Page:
The decision to operate was made by the Clinical Council based on the patient's symptomatic status, socioeconomic and environmental conditions, and PFT scores. In radiological examinations, the criterion to be a candidate for surgery was that the diaphragm should be at least 2 cm above its normal position. The Council supports the use of laparoscopy when additional abdominal pathology is present and prefers thoracotomy or video-assisted thoracoscopic surgery (VATS) in cases of thoracic CT findings of intense pleural adhesions. While deciding on the most optimal type of operation, the Council considered the technical feasibility, cost, presence of pleural adhesions, necessity of minimizing labor loss, and patient preference.

Three patients in whom diaphragmatic elevation had an iatrogenic etiology had a history of bypass surgery; these surgeries were performed more than two years previously. All patients were given a liquid diet for three days before the operation. Intestinal cleansing was achieved by two enemas, administered 12-h apart, the day before the operation.

Failure of surgery was defined as non-displacement of the diaphragm compared to its preoperative possession or a lack of change in the patient's symptoms. Recurrence was defined as elevation of the diaphragm on the operated side along at least two intercostal spaces compared to the immediate postoperative period and relapsed respiratory symptoms.

Surgical technique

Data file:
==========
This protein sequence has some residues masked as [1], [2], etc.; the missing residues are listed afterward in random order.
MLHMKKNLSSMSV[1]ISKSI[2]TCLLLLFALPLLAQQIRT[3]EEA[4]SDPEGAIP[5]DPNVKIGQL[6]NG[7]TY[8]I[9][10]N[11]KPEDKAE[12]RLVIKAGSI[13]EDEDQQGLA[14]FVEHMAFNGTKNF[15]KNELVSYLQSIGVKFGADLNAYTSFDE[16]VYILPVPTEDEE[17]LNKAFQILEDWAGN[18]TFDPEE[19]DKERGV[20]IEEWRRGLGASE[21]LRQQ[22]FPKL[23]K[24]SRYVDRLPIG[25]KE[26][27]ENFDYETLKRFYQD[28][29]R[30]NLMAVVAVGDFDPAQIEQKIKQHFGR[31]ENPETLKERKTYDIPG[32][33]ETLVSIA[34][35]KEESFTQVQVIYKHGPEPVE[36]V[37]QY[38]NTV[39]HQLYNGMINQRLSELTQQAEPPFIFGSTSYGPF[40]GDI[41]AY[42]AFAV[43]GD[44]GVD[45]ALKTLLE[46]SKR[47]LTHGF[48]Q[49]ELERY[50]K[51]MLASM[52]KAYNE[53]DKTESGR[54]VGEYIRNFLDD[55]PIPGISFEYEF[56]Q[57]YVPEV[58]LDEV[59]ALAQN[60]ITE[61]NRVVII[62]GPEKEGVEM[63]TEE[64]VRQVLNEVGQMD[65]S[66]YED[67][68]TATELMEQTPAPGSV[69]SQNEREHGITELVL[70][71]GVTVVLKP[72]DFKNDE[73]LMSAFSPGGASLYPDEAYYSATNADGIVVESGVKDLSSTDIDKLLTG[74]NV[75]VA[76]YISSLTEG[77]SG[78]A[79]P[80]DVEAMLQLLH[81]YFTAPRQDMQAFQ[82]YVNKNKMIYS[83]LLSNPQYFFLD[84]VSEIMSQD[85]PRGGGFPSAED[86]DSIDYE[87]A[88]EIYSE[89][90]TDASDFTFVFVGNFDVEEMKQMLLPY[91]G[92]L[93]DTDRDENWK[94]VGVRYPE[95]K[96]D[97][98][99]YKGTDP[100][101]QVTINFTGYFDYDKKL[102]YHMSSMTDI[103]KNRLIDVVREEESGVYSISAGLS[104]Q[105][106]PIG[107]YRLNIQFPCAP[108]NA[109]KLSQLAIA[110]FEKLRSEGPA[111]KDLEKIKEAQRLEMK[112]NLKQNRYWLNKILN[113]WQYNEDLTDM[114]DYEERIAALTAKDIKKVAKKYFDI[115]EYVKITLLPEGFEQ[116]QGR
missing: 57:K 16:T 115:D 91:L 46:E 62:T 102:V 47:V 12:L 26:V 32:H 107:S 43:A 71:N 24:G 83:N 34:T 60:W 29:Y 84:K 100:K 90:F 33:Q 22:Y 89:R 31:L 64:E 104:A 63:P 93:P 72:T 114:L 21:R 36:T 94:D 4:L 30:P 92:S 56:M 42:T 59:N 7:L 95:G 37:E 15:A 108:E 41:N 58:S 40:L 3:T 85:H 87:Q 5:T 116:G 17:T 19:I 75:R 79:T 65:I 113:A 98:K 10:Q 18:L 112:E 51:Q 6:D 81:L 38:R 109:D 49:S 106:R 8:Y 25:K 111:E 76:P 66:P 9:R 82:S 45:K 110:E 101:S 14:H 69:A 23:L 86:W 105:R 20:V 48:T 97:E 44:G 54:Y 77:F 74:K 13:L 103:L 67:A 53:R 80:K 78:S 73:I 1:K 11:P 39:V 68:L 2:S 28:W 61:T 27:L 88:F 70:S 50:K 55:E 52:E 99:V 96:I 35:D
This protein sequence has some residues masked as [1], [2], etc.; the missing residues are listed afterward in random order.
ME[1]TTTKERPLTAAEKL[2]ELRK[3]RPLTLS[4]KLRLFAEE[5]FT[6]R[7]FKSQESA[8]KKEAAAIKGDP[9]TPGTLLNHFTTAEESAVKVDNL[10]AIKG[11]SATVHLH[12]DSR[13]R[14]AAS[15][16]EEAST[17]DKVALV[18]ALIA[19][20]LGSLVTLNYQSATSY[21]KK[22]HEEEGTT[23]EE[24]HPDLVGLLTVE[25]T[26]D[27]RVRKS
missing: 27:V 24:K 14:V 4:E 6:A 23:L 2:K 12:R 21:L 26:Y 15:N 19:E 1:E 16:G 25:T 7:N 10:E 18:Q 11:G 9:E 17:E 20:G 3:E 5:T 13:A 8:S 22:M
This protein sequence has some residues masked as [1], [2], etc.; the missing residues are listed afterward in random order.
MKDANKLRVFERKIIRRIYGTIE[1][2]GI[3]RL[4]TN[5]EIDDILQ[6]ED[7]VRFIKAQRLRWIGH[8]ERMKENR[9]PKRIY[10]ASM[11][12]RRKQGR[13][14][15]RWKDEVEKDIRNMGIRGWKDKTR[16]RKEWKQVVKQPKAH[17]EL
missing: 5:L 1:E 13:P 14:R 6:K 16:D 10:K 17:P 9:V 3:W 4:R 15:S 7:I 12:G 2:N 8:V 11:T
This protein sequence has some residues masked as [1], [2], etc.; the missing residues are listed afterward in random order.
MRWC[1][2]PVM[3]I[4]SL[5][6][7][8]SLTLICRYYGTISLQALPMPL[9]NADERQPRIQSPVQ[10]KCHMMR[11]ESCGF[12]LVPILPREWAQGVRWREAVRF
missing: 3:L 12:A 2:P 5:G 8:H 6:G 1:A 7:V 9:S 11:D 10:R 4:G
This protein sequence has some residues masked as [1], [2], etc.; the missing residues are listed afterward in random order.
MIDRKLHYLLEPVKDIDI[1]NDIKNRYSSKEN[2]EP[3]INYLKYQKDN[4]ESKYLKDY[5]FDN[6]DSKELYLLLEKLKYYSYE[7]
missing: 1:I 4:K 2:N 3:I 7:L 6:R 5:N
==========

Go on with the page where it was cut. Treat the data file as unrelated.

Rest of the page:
All surgical procedures were performed by the same surgical team using arms in the da Vinci® S system (Surgical Intuitive, CA, USA). The patients were anesthetized with combined intravenous and inhaled general anesthesia and double-lumen endotracheal tubes were administered. A perioperative nasogastric tube was applied to all patients to decrease gastric compression and placed in a lateral decubitus position. The localization of the trocars was determined according to the position of the scapula. A 12-mm trocar for a binocular camera was placed in the seventh intercostal space posterior to the scapula, and carbon dioxide (CO2) insufflation was performed at a preset pressure of 6 to 10-mmHg with a flow of 8 to 9 L/min. The CO2 insufflation was decreased as the diaphragm moved toward the abdomen, which was the most important part of a successful surgery. A port for arm one was placed in the fourth intercostal space anterior to the scapula, and another port for arm two was placed in the ninth intercostal space below the camera port. The assistant port was placed in the ninth intercostal space below the camera arm (Figure 1). Gastric decompression and a good vision were easily achieved by CO2 insufflation (Figure 2a). We placed a large needle driver on arm one and Cadière forceps on arm two to avoid injuring the diaphragm. This first suturing was more difficult to perform than other U sutures, as it may be out of the reach of robotic arm one (Figure 2b, c). This first U suture was knotted carefully with the help of pledgets. This knotting made it easier to pass the other five or six U sutures to achieve the plication (Figure 2d).